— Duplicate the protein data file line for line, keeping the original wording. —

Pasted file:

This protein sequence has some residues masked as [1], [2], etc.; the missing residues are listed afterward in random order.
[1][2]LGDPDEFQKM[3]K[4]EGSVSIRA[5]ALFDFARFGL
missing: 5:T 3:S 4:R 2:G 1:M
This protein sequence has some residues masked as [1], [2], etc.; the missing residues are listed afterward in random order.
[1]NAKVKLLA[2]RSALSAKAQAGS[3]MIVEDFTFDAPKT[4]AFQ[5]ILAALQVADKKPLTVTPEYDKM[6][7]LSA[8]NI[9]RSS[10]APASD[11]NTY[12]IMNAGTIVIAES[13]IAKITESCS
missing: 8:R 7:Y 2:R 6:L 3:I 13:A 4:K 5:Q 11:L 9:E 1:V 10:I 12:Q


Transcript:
This protein sequence has some residues masked as [1], [2], etc.; the missing residues are listed afterward in random order.
[1][2]LGDPDEFQKM[3]K[4]EGSVSIRA[5]ALFDFARFGL
missing: 5:T 3:S 4:R 2:G 1:M
This protein sequence has some residues masked as [1], [2], etc.; the missing residues are listed afterward in random order.
[1]NAKVKLLA[2]RSALSAKAQAGS[3]MIVEDFTFDAPKT[4]AFQ[5]ILAALQVADKKPLTVTPEYDKM[6][7]LSA[8]NI[9]RSS[10]APASD[11]NTY[12]IMNAGTIVIAES[13]IAKITESCS
missing: 8:R 7:Y 2:R 6:L 3:I 13:A 4:K 5:Q 11:L 9:E 1:V 10:I 12:Q